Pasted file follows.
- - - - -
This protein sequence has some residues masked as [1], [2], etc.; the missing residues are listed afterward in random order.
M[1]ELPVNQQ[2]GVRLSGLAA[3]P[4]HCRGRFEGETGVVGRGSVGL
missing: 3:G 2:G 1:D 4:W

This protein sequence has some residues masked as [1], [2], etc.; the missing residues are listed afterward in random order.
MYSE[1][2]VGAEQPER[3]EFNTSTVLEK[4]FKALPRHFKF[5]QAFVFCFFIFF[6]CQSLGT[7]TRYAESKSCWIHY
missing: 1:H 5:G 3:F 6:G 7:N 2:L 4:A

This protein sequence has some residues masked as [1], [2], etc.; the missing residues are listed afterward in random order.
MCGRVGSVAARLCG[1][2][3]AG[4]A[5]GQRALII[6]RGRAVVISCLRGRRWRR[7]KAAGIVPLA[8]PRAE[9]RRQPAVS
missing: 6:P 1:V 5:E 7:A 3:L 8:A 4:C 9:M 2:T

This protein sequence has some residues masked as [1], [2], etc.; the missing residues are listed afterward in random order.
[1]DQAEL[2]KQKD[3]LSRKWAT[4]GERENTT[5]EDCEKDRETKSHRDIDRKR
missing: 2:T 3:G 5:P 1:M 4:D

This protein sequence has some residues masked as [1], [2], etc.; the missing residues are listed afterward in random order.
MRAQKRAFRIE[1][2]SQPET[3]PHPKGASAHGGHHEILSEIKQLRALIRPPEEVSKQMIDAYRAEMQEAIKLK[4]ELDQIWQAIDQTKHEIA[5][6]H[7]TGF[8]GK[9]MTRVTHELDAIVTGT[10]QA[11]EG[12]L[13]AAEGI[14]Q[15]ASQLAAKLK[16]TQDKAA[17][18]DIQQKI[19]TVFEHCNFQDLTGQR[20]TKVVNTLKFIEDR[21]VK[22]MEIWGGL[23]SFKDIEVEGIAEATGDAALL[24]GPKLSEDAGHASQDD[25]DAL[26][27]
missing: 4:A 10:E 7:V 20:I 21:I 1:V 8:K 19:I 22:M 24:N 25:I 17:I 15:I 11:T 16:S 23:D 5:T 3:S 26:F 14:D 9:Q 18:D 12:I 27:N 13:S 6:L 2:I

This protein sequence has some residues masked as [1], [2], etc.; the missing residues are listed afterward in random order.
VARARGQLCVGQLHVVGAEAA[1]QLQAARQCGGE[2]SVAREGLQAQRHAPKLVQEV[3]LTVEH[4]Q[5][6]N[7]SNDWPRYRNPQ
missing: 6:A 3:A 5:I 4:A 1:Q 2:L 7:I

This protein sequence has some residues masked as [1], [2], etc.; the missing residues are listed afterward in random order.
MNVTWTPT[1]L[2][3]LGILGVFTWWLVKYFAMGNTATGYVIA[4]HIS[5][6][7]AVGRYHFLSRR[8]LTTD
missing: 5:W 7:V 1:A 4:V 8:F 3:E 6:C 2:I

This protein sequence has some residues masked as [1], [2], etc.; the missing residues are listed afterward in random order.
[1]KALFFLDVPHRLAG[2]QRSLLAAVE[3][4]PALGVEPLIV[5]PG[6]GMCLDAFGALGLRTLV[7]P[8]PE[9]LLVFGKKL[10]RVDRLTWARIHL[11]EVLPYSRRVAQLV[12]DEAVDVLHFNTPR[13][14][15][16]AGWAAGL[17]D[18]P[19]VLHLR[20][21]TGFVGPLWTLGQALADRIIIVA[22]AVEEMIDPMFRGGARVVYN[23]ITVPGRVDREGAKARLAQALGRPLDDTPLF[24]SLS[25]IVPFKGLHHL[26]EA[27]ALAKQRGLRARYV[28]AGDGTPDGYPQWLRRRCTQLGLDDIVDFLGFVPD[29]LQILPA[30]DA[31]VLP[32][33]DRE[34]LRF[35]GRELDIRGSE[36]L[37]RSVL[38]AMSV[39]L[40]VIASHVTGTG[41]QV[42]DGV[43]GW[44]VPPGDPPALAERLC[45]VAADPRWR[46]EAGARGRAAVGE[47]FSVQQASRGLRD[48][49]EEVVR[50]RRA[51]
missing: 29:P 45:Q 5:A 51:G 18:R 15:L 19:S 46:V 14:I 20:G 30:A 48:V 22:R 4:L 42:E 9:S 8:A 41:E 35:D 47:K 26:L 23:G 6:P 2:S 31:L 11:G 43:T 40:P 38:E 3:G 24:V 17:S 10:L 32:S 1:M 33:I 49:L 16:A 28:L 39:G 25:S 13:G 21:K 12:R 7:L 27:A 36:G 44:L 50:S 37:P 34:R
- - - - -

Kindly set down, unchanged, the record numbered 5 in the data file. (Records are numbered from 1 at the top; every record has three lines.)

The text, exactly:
This protein sequence has some residues masked as [1], [2], etc.; the missing residues are listed afterward in random order.
MRAQKRAFRIE[1][2]SQPET[3]PHPKGASAHGGHHEILSEIKQLRALIRPPEEVSKQMIDAYRAEMQEAIKLK[4]ELDQIWQAIDQTKHEIA[5][6]H[7]TGF[8]GK[9]MTRVTHELDAIVTGT[10]QA[11]EG[12]L[13]AAEGI[14]Q[15]ASQLAAKLK[16]TQDKAA[17][18]DIQQKI[19]TVFEHCNFQDLTGQR[20]TKVVNTLKFIEDR[21]VK[22]MEIWGGL[23]SFKDIEVEGIAEATGDAALL[24]GPKLSEDAGHASQDD[25]DAL[26][27]
missing: 4:A 10:E 7:V 20:I 21:I 1:V 8:K 19:I 22:M 24:N 25:I 17:I 15:I 11:T 16:S 23:D 5:T 3:S 26:F 14:D 9:Q 18:D 12:I 27:N 13:S 6:L 2:I